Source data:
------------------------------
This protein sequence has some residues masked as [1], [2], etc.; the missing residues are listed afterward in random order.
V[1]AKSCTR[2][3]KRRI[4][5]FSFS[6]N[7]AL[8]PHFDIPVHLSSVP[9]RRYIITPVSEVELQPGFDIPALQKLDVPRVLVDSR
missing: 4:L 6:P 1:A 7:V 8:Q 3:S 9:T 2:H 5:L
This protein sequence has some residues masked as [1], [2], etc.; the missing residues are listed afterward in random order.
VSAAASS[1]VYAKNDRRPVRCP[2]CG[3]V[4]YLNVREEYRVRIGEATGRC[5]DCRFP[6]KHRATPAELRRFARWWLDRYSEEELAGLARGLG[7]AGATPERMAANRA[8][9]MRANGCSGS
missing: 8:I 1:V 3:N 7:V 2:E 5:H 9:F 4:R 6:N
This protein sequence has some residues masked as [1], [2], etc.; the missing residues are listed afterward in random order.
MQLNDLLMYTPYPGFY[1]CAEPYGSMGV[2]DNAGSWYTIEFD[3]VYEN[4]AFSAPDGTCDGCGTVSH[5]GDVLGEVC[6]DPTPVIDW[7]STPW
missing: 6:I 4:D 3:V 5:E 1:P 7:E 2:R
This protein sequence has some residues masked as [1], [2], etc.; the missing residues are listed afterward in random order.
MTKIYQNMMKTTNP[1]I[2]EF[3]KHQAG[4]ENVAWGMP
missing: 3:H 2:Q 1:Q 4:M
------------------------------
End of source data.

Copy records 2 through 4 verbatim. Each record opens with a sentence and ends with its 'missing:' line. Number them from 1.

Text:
This protein sequence has some residues masked as [1], [2], etc.; the missing residues are listed afterward in random order.
VSAAASS[1]VYAKNDRRPVRCP[2]CG[3]V[4]YLNVREEYRVRIGEATGRC[5]DCRFP[6]KHRATPAELRRFARWWLDRYSEEELAGLARGLG[7]AGATPERMAANRA[8][9]MRANGCSGS
missing: 8:I 1:V 3:N 7:V 2:E 5:H 9:F 4:R 6:N
This protein sequence has some residues masked as [1], [2], etc.; the missing residues are listed afterward in random order.
MQLNDLLMYTPYPGFY[1]CAEPYGSMGV[2]DNAGSWYTIEFD[3]VYEN[4]AFSAPDGTCDGCGTVSH[5]GDVLGEVC[6]DPTPVIDW[7]STPW
missing: 6:I 4:D 3:V 5:E 1:P 7:E 2:R
This protein sequence has some residues masked as [1], [2], etc.; the missing residues are listed afterward in random order.
MTKIYQNMMKTTNP[1]I[2]EF[3]KHQAG[4]ENVAWGMP
missing: 3:H 2:Q 1:Q 4:M